National Secular Society 6 December 2012
According to a Pew Forum study released last week, eight out of 45 European countries have blasphemy laws on their books while 35 of them have laws against the defamation of religion in general or hate speech against members of a faith.
The eight countries with blasphemy laws are Denmark, Germany, Greece, Ireland, Italy, Malta, the Netherlands and Poland. A blasphemy law in England and Wales was scrapped in 2008.
The Netherlands and Ireland are actively considering abolition of their blasphemy laws, while Denmark's fifty year old law has never been used.
In Malta, the Constitutional Court last week upheld a censorship board decision to ban a play called Stitching for blasphemy. Ironically, the censorship board was abolished after the case was brought, but before the court decision was reached.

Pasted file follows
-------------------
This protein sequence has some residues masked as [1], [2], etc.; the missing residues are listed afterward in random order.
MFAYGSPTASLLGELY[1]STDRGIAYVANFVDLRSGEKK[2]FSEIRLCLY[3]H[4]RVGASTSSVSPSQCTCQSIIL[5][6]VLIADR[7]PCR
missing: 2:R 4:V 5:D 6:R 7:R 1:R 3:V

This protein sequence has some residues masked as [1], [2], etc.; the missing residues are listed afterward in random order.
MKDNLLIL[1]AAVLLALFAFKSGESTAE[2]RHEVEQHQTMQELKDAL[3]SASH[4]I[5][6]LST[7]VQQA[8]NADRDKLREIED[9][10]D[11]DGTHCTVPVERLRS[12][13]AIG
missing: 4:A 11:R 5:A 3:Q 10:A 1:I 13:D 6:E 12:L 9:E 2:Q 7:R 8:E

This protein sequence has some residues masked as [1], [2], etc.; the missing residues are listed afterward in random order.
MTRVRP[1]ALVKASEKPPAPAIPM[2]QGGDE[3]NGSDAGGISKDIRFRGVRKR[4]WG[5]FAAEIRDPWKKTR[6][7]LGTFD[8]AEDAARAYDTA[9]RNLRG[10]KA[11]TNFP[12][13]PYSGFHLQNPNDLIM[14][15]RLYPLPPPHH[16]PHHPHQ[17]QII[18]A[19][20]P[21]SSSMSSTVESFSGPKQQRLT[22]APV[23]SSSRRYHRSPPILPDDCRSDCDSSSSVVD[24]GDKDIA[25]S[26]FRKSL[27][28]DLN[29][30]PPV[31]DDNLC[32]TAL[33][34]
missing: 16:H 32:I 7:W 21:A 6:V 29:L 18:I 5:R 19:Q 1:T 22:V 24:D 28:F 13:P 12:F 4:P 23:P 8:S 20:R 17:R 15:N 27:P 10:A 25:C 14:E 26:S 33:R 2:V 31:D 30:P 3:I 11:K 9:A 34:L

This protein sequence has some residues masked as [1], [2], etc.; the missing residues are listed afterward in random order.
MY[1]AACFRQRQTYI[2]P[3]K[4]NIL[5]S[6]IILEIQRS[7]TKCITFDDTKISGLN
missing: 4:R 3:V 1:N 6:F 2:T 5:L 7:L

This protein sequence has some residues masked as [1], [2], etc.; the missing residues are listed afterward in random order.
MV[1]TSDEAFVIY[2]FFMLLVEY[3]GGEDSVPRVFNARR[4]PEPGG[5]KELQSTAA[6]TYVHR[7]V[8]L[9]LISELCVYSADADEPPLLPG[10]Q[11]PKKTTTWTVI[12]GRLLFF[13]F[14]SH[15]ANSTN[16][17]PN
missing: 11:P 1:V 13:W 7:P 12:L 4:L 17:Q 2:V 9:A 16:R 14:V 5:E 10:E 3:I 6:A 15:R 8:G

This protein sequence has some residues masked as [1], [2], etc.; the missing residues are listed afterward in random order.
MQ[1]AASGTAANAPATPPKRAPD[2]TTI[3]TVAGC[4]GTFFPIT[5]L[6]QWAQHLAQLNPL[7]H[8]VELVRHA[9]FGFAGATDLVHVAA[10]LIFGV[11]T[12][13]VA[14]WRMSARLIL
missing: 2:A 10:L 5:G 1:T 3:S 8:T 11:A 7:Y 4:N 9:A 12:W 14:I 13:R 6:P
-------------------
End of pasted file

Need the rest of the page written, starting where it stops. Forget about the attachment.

This led to the bizarre situation that while 'Stitching' can no longer be banned outright, its producers could be arrested for blasphemy if they went ahead and staged the play.
In Greece blasphemy cases are being actively pursued. It seems the economic crisis in which the country finds itself has led to a resurgence of power for the Greek Orthodox Church and a desire to pursue blasphemy cases.
The Pew study said blasphemy laws were more common in the Muslim world, where 13 of 20 countries in the Middle East and North Africa had them as well as nine Asian states that are mostly Muslim or, in the case of India, have a large Muslim minority.
Some 20 countries, all majority Muslim states in the Middle East, Africa and Asia, also outlaw apostasy or conversion to another religion, the Pew study said. (continue reading...)